Top tips for safer seasonal drinking
Keep calm this Christmas by reading our top tips for safer seasonal drinking.
Alcoholic drinks can flow freely throughout the festive period. It’s tempting to indulge, knowing that you have an extended break to relax and switch off.
But it’s easy to drink too much. Children might see their parents behave differently from usual due to having too much – which can be upsetting. It can lead to family arguments, or accidents in the home.
People also often try to do things they might ordinarily not do. Alcohol can lower inhibitions which may cause people to say or do something they regret later on. We want you to have a good time and enjoy yourselves, but always think about what you drink.
We have compiled some tips below for safer seasonal drinking. If you feel your use of alcohol or other drugs is becoming a problem, please get in touch with one our local services for free and confidential advice and support.
Our top tips for safer seasonal drinking
Slow your drinking pace
It can be tempting to get those drinks down fast or move onto the next free glass of Prosecco before it runs out. Remember that the quicker you drink, the harder it is to stay in control. Slow down and control the pace of your drinking.
Getting involved with other people’s rounds can cause you to drink quicker than normal and go at the speed of the fastest drinker in the group. Avoid this by buying your own drinks.
Enjoy soft drinks
Alcohol dehydrates you, so have a soft drink as well as, or instead of, another alcoholic drink. This can also help control your drinking. If you have a glass without alcohol in your hand, it will slow your drinking down. Plenty of venues now serve amazing soft drinks and mocktails.
Be aware that caffeinated drinks can also dehydrate you. You won’t feel as bad the next day if you have lots of water.
Eat before drinking
Food helps to slow the absorption of alcohol, stopping it going to your head too quickly and helping to protect your stomach lining.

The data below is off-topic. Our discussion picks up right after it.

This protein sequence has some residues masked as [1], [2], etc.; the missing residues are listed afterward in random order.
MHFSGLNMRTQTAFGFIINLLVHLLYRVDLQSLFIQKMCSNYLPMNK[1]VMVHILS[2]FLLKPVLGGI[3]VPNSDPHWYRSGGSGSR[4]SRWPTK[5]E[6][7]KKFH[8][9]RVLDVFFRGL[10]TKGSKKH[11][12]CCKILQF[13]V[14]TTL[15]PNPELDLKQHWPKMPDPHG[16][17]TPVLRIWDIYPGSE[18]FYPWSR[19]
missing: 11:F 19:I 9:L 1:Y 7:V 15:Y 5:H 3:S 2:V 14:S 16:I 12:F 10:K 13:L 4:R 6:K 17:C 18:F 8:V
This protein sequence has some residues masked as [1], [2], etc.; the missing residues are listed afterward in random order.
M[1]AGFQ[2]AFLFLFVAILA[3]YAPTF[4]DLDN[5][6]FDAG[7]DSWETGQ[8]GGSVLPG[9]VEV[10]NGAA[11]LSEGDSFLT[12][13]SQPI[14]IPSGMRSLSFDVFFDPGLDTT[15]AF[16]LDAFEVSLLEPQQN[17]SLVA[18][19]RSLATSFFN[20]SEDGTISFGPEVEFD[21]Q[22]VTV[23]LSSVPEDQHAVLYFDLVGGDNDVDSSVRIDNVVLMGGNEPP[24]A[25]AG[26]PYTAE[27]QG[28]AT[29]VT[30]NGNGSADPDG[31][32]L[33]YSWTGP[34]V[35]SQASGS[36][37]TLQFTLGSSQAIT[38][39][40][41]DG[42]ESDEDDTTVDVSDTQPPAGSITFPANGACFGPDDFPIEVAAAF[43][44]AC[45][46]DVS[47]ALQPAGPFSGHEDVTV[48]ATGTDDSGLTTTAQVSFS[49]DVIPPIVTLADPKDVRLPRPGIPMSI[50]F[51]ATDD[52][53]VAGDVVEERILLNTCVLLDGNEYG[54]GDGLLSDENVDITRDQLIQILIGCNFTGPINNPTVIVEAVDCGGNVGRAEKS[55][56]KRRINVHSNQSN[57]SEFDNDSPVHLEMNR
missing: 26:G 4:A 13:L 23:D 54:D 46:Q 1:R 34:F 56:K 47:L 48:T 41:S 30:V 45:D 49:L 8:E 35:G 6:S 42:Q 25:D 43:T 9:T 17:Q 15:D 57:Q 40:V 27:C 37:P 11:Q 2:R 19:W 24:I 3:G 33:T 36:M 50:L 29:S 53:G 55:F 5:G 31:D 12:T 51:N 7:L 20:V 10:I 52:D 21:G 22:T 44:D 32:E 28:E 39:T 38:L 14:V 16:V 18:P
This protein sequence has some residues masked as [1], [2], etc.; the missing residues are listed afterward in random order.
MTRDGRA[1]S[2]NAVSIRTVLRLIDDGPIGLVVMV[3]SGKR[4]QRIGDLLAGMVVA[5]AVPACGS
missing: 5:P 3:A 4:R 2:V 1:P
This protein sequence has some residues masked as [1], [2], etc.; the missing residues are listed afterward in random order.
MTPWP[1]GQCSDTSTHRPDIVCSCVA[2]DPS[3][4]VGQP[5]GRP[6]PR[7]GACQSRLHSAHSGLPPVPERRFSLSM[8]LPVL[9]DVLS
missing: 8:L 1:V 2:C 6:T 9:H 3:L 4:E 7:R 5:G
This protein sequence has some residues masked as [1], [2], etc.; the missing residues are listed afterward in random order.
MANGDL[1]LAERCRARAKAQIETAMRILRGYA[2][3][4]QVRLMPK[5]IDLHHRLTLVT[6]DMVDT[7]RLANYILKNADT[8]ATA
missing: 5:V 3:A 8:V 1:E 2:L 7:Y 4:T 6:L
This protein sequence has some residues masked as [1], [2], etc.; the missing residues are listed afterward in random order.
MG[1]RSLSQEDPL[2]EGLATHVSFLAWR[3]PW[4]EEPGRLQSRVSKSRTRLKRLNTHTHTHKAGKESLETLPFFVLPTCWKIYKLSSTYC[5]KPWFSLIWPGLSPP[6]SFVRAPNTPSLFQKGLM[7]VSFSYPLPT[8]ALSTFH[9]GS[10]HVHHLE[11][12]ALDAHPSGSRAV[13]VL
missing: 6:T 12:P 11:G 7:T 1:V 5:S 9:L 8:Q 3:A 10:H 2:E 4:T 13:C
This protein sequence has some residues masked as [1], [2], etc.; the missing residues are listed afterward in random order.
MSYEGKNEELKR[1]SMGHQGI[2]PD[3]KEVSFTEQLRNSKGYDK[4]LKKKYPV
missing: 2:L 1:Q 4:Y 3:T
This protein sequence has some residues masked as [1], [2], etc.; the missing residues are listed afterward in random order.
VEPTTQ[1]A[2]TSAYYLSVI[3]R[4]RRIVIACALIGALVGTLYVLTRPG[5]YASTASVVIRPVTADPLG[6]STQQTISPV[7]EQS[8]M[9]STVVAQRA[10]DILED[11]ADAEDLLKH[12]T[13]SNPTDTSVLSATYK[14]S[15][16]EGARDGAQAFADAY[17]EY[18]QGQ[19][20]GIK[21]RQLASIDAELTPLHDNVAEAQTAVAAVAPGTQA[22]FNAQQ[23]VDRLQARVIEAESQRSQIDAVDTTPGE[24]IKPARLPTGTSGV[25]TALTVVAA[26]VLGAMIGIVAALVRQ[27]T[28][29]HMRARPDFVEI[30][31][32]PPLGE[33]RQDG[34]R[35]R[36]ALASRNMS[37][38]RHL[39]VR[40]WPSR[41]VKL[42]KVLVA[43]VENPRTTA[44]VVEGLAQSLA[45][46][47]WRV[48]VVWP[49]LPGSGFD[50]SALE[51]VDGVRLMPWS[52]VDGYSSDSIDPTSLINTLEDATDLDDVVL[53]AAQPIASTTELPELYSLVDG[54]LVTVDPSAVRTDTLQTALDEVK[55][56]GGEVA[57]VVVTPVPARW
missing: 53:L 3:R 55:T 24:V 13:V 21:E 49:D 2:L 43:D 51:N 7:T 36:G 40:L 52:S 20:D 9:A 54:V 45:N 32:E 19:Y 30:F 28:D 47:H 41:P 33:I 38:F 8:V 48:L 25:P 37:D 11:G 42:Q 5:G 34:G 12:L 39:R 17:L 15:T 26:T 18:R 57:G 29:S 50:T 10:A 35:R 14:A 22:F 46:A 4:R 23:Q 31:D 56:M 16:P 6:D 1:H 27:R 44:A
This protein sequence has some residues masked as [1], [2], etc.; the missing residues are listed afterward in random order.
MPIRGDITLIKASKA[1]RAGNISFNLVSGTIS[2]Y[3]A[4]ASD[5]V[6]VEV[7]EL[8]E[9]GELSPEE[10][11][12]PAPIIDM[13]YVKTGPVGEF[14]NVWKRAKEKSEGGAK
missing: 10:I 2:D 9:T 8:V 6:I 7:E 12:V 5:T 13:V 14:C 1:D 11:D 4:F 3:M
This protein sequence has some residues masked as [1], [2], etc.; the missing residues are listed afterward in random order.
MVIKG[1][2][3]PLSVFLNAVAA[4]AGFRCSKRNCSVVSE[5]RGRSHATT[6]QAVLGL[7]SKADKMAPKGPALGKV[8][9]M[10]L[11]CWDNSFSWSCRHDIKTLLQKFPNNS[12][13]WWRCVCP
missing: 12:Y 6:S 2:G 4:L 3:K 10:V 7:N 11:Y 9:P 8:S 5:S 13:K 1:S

Carbs and protein like pasta, potatoes and chicken are good to eat before or while you are drinking. They will keep you full and give you a slow release of energy throughout the day or night.
Watch your measures
Keep an eye on the amount of alcohol that is in each of your drinks and watch what your host it pouring into your glass. If you are drinking at home, be conscious that measures might be bigger than you are used to having at the pub or a bar. When pouring spirits, measures can vary a lot.
With wine being topped up around a table, it’s very easy to lose count of how much you have had. Watch what you are being given. If you aren’t sure, don’t rush on to another drink or try asking for something different instead.
Punches, mulled wine and cider can also vary in strength considerably.
Don’t bow to peer pressure
It’s very easy to feel peer pressure when out and about, whether at the office party or out on the town. If someone says you should have another “for the road” or “another one won’t hurt”, it’s always ok to say no or leave a drink untouched.
Enjoy going out with your colleagues this Christmas and do so in the knowledge that when you see them again you won’t be the person being talked about for the wrong reasons. Know your limits.
Don’t let yourself become the entertainment
When there are free drinks, rounds or peer pressure, it is easy to have more than you planned. Some people might have ulterior motives for getting others to drink more than they intended.
Don’t get talked about for all the wrong reasons. Consider what images people might have on their phones of that night. Remember, people have lost their jobs, careers and reputations on nights out.
They’ve been injured, hurt in fights, or got into trouble with the police. Stay safe and keep your reputation intact.
Don’t drink and drive
If you’re going out, even “just for one”, don’t take the car. Never drink and drive. Alcohol content builds up in the body so you can still be over the limit travelling back from a party the next day.
Get home safely
Get some numbers for local taxi firms stored on your phone or ask a member of staff in the venue who should have some. You can download apps like Uber to book taxis, but it can sometimes be difficult to book one at busy times.
If you need to wait for a taxi, stay somewhere safe and well-lit until it turns up, ideally with a friend.
Do a bit of research ahead of time on what offers are around and which taxi firms will get you home safely.
Make use of free online tools like DrinkCoach
DrinkCoach is a free online resource which helps you keep track of your drinking, The app gives you access to an alcohol test, helping you understand how risky your drinking is, and a wealth of other features to help you build healthier habits.